Stepping Into The Suds - The Fisherman

Stepping Into The Suds

There couldn’t be a better time to be a surf fisherman than now.

What a time to be a fisherman! I say this with such enthusiasm because it’s a true statement. Advances in technology have made whatever we choose to do with fishing easier and simpler. Electronics now have side imaging capabilities showing us picture-perfect views of what’s going on under the water. Small boats and kayaks also can anchor on areas regardless of wind or current by simply plugging in GPS coordinates, and the evolution of underwater cameras show us in full detail what is happening underneath the water’s surface. With all of that combined, it seems as if a good majority of fishermen nowadays are catching on to the trends that technology has offered in making fishing easier for all. To be fair and honest, I too, have come around, but where does that leave the other half? The other half in this case being surfcasters.

Sure the tech world integrated into fishing has coaxed a lot of anglers out of the surf and onto buying either a boat or kayak, but that’s only half the picture. I feel as if there couldn’t be a better time to be a surf fisherman than now. It’s my personal opinion that surf fishermen are among some of the best anglers we have in the Northeast. What isn’t shown to them with technology, is learned through many hours of trial and error and in most cases sleepless nights. What the surf fisherman lacks in terms of fishing access or technology that a boat or kayak can provide, can be made up for by being intimate and thorough with the locations and methods used.

These lessons that are taught by simply being out on the water and seeing Mother Nature unfold before one’s eyes are where the surfcaster has an ultimate advantage over anyone else. If you’ve always thought about giving surfcasting a try but haven’t taken the plunge yet, then look no further, because there are plenty of good reasons to start your fishing journey in the surf. If you still disagree, let’s take a closer look into why pounding the suds is a surefire way to become a much better fisherman.

surfcaster
A dedicated surfcaster looks on and studies his environment with precision.

Pros And Cons

So I think we already began to mention a few pros as to why surfcasting has its benefits but what about the cons? To be perfectly honest in my opinion there really aren’t any! The knowledge you’ll gain will be invaluable. What this process ultimately does is teaches you how to fish on your own. I’m sure everyone has heard of the term “report chaser” in that it essentially speaks to someone following an internet post or word of mouth to find fish without putting in the legwork first. Learning how to effectively fish the surf will eliminate the need for any of that because the angler doing so can make the report rather than chase it.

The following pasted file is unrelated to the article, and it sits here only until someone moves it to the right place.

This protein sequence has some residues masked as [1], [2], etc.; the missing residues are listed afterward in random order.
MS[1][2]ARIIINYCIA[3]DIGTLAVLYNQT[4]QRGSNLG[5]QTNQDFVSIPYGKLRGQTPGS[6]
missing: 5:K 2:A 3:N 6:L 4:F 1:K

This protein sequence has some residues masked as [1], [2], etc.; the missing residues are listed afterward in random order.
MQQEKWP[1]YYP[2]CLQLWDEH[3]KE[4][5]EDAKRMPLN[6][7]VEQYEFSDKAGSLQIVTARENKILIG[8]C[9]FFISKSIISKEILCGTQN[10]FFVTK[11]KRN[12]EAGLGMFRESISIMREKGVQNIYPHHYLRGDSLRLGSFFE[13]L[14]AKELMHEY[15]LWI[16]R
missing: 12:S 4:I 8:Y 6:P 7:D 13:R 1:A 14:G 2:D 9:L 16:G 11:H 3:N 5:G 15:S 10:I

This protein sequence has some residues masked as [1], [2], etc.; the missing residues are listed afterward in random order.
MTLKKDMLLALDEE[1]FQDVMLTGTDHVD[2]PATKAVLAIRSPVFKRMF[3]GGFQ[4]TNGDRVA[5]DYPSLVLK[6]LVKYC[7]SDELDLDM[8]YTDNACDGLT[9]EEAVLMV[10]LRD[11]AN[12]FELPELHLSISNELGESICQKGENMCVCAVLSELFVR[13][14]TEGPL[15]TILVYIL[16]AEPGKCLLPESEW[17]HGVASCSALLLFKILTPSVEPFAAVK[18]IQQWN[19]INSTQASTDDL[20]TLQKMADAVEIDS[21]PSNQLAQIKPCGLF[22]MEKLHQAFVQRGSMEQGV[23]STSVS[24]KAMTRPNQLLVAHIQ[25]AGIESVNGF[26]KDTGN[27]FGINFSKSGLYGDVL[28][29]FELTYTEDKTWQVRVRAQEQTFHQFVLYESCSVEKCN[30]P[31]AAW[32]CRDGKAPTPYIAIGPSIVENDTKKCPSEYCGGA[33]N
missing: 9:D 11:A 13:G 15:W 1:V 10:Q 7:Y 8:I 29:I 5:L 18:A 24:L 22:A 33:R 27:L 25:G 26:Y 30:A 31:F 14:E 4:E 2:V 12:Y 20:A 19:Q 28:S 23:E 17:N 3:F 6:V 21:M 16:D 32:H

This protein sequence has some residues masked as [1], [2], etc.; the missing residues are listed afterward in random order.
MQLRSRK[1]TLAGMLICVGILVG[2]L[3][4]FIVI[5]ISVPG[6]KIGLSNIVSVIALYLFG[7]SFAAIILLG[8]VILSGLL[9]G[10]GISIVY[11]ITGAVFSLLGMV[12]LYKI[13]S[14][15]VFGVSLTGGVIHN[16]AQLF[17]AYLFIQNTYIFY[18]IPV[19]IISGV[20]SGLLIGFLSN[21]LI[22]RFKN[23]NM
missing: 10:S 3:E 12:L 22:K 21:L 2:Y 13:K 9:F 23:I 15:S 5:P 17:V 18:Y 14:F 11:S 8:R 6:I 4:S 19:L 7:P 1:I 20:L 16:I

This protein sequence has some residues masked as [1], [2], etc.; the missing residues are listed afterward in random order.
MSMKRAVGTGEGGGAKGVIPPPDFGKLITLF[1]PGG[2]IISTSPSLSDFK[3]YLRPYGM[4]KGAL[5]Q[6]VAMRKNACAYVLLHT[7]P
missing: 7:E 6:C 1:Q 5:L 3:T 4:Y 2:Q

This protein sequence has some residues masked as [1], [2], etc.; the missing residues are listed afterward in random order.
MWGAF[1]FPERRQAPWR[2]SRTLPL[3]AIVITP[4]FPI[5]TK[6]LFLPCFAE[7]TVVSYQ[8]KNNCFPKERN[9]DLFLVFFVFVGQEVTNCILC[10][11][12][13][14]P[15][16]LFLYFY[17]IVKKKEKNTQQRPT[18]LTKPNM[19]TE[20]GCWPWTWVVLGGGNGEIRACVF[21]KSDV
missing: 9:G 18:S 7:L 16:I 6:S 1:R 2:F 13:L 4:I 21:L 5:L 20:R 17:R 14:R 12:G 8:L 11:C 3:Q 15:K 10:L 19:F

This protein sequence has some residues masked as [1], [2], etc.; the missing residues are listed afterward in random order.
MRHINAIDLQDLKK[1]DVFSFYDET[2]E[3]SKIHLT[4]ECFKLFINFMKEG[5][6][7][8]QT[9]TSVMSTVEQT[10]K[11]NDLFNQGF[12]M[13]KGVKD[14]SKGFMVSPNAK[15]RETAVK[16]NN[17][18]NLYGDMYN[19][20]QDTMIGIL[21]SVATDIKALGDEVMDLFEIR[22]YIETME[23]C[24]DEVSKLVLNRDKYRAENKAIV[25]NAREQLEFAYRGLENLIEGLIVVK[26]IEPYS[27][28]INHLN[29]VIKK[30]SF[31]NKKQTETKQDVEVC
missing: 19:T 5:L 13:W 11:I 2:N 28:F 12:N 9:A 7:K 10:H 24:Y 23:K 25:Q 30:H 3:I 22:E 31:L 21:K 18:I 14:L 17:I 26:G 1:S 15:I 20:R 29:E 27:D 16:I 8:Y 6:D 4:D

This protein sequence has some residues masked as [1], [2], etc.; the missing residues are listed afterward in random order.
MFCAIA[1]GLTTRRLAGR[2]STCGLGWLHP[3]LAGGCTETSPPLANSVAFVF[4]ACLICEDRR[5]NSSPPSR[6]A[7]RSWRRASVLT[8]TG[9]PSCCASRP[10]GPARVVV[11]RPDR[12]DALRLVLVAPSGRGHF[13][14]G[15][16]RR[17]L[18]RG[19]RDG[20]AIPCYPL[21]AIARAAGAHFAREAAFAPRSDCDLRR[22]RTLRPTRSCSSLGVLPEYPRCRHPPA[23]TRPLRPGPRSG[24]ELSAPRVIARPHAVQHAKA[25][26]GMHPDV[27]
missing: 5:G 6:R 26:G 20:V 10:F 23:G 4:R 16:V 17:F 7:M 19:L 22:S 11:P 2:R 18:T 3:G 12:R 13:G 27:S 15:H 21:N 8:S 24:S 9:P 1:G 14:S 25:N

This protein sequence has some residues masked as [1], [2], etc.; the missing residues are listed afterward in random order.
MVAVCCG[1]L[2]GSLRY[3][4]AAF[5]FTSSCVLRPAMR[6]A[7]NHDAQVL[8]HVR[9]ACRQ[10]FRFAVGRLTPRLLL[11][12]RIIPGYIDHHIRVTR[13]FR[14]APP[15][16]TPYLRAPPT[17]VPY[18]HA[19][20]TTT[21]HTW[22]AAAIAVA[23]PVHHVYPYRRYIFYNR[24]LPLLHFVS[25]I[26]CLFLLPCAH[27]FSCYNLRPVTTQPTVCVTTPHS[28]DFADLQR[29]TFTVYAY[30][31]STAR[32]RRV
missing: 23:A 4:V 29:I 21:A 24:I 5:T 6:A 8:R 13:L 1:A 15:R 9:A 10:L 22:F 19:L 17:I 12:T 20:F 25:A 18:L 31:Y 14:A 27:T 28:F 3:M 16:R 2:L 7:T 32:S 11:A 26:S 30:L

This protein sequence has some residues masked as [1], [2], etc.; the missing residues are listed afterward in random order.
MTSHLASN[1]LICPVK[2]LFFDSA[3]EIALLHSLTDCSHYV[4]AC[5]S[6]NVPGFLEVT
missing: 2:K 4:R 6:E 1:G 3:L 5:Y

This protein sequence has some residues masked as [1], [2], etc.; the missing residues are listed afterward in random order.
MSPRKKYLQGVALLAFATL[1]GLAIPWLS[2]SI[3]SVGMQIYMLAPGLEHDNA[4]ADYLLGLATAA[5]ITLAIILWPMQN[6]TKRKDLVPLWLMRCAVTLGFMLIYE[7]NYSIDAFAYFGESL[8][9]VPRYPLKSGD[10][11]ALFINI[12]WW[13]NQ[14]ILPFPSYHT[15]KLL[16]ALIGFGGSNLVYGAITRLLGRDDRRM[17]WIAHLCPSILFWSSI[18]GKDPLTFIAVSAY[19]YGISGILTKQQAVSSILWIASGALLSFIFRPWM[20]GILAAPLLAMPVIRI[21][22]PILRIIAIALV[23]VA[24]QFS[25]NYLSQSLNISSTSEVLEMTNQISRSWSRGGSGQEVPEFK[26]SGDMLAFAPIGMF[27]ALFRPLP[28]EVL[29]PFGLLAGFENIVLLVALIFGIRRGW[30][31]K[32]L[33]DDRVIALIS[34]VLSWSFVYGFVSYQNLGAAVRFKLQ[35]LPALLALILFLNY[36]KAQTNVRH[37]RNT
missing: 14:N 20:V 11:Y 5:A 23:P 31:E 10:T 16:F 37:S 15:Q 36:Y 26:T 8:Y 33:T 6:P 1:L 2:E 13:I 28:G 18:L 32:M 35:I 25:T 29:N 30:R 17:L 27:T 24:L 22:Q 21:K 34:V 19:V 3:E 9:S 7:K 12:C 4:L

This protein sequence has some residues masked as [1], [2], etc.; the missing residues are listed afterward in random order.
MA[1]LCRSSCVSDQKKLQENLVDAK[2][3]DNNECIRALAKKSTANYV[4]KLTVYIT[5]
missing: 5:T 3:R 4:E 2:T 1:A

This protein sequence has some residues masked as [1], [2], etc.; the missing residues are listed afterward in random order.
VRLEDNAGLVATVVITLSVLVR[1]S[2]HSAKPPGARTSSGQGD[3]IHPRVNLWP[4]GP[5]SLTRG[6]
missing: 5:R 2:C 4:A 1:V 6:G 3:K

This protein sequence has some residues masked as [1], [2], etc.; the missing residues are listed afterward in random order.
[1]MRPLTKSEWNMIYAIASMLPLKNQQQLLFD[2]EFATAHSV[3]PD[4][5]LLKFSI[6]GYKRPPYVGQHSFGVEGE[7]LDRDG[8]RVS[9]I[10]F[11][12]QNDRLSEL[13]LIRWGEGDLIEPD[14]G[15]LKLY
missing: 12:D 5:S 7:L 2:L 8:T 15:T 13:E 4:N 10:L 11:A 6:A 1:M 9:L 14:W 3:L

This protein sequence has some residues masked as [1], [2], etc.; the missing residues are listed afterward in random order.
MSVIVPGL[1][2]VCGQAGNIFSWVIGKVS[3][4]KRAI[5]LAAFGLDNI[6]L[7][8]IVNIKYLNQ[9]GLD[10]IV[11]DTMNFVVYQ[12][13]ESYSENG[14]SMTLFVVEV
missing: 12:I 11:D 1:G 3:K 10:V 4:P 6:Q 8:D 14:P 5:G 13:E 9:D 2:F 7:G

A savvy surfcaster understands that many things are happening in the water in front of him or her regardless of what seems obvious or not. By understanding the hand of cards they’ve been dealt, they then strategically make calculated decisions on how to fish a given area. It may sound a lot like micro-managing because in reality, it is. I find that good surfcasters pick apart water a lot more thoroughly than boat fishermen because they have no other option. Someone fishing a boat might overlook an area because they can explore miles of shoreline in a single trip, while the surfcaster has to be more precise with their approach. At first glance, this may seem counterproductive. I can assure you it’s not at all. What the surfcaster is learning by doing all of this and committing to staying put in a given location is revealed in the smaller details.

Learning the ins and outs of a spot will speak volumes in terms of valuable information gained by simply learning how to fish any given area of the surf. Bait presence, tide stage, wind direction, and where fish will set up to feed in an area sometimes small enough to only comfortably fit a person or two are just a few examples of possibly hundreds showcasing how surfcasters can methodically pick apart the smaller portions of water they’re fishing. In contrast, I find it harder to be intimate within that same spot from a boat that’s seemingly always in constant motion and not being able to dissect the same area as thoroughly.